Book club was at our house today. The book was the first one in the Game of Thrones series, but you have to understand our book club isn't a typical one. I've been friends with BJF and LK for about 20 years now since we worked together at the Nova bunker. LK worked in the next cubicle. Then the four of us got together in a hospital room one evening and had more fun that I had ever imagined possible, and we've been friends since. We get together about once a month and chat about stuff in general, but we always talk at least a little bit about the book. That's why it's nominally called a book club. There are other members, MK is another refuge from Nova who shows up every now and then, and GS when life isn't happening, and some of BJF's friends every now and then. It's fun and we pick good books.

Linda had made a ton of yummy stuff, and we really had a good time. I drank a bunch of coffee, and since BJF wasn't driving she and I got into the wine just a little tiny bit. Yes, just a bit, though now that my day is almost done, I'll pour a little more. We don't want it to go bad, right?

Before they came it had snowed all night so I was out shoveling after I slept in. That's 45 minutes I would have counted as core and cardio, if I was still keeping track of that, but I'm not. Mostly it was light fluffy stuff, about 12 cm worth, but the bottom of the driveway was wet and heavy.

Once on the bike I settled into easy spin, trying to stay in the 90 - 100 rpm range, easy gear. This was just to spin out my legs, think about going in circles, and work on a stable core. Did some speed work and a bit of standing work, but not in a really hard gear. I kept it fully aerobic and managed to watch some DVD's. I got through the last of the Sarah Conner Chronicles, more's the pity it was cancelled. Summer and Lena are so much fun to watch. I'm also back into Sanctuary. Love watching Amanda, though it's weird to see her with dark hair and hear a different accent.

Some core afterward. Plus, here's another T shirt photo. Linda says I look scary, but it's because I was just awake and hadn't had any coffee yet. Most of you know the story behind this shirt. If not, look around my blog, I'm sure you'll get the idea.

The colourful photo yesterday was indeed of the furnace and hot water tanks. Here it is with some annotation. It was taken with my iPad in the Photo Booth thermal image setting. However, it's not a true thermal image. The hot copper pipes are, well, hot, and the cold ones are (duh) cold, yet they show as essentially the same colour. What it's actually doing is showing the amount of light bouncing off the surface. A lightbulb itself is a bright red. The big green blob is the air ducts above the furnace, and the yellow line heading off to the left is the furnace exhaust.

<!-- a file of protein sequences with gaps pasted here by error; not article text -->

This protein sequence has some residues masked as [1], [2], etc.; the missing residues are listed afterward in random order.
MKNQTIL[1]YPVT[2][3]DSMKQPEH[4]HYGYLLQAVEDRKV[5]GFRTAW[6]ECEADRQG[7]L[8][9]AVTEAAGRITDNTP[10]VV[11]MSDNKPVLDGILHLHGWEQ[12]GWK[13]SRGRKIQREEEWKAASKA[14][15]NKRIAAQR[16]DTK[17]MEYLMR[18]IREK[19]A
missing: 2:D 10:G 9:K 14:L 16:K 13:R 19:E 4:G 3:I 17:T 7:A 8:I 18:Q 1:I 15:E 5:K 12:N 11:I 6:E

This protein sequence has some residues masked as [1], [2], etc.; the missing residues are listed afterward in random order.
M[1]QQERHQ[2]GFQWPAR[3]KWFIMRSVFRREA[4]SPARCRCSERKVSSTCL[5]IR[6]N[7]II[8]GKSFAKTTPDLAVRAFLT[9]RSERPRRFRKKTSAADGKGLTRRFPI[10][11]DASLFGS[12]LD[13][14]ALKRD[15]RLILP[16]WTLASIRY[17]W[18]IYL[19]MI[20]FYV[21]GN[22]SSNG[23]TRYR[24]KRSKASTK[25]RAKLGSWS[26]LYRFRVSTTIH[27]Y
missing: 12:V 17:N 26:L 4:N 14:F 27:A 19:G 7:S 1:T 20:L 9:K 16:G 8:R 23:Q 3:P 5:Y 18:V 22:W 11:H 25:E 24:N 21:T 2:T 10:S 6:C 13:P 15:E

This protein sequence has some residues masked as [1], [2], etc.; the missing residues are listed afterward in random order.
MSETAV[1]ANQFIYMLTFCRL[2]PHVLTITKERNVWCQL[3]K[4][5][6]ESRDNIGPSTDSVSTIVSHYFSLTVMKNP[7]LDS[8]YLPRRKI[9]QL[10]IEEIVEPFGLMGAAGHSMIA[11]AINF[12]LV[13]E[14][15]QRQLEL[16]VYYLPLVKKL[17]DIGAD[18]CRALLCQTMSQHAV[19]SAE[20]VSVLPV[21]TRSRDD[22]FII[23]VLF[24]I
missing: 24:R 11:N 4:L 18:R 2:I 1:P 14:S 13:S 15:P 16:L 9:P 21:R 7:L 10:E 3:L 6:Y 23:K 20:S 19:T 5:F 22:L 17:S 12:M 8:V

Saturday, December 3, 2011

No spin, but

An interesting photo to look at.

Any guesses? Come on, at least give it a try.

Friday afternoon I went to a bar after work. This does not happen very often at all, but one has to do these things for a well-liked office roomie that isn't a roomie anymore. Her work term ended, and my office is a lonelier place at the moment. We went to Bottlescrew Bills, and drank, and ate, and talked, and laughed, and generally had an all round good time. 

I was there till 10, and my rule about knowing when to leave a party worked well. When they start arguing about what shooters to order, it's time to go. One either bails out or stays till the bitter end. I don't know when that was, but I hear one of the party, the one who has a wife and baby currently in a different country, is regretting it somewhat.

Other than being a bit dehydrated, I was fine, consider I'd put away more booze than any other occasion in recent memory. Those in the peanut gallery who have comments about my memory can suppress yourselves. You will not be surprised I slept in.

Oddly enough my legs felt like I'd run a tough 10 K yesterday. They were not happy about walking over for the morning papers. I didn't really feel like getting on my my bike today. Instead, I dressed for success in a ratty old T shirt that I happen to really like, but is well past it's time.